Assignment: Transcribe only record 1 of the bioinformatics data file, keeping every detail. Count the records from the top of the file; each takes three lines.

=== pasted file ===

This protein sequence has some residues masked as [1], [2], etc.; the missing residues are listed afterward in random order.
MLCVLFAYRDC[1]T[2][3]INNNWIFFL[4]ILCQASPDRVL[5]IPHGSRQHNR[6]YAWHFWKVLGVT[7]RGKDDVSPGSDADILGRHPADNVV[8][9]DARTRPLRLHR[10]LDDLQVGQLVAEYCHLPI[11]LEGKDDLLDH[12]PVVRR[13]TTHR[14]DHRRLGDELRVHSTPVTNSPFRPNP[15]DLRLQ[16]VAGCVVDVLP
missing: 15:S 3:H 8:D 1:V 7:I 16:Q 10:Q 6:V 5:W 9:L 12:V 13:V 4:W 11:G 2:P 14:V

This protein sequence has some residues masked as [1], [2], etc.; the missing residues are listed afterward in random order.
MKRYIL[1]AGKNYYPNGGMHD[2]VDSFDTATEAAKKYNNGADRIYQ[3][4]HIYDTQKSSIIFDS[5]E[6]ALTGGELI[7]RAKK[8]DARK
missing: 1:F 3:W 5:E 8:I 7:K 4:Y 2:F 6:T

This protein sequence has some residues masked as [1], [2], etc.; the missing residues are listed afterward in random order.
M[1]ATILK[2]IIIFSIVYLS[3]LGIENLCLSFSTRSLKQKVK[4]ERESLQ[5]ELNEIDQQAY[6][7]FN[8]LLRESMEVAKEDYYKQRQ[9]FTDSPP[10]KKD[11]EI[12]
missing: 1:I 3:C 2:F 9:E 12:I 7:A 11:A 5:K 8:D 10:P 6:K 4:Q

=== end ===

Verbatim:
This protein sequence has some residues masked as [1], [2], etc.; the missing residues are listed afterward in random order.
MLCVLFAYRDC[1]T[2][3]INNNWIFFL[4]ILCQASPDRVL[5]IPHGSRQHNR[6]YAWHFWKVLGVT[7]RGKDDVSPGSDADILGRHPADNVV[8][9]DARTRPLRLHR[10]LDDLQVGQLVAEYCHLPI[11]LEGKDDLLDH[12]PVVRR[13]TTHR[14]DHRRLGDELRVHSTPVTNSPFRPNP[15]DLRLQ[16]VAGCVVDVLP
missing: 15:S 3:H 8:D 1:V 7:I 16:Q 10:Q 6:V 5:W 9:L 12:V 13:V 4:W 11:G 2:P 14:V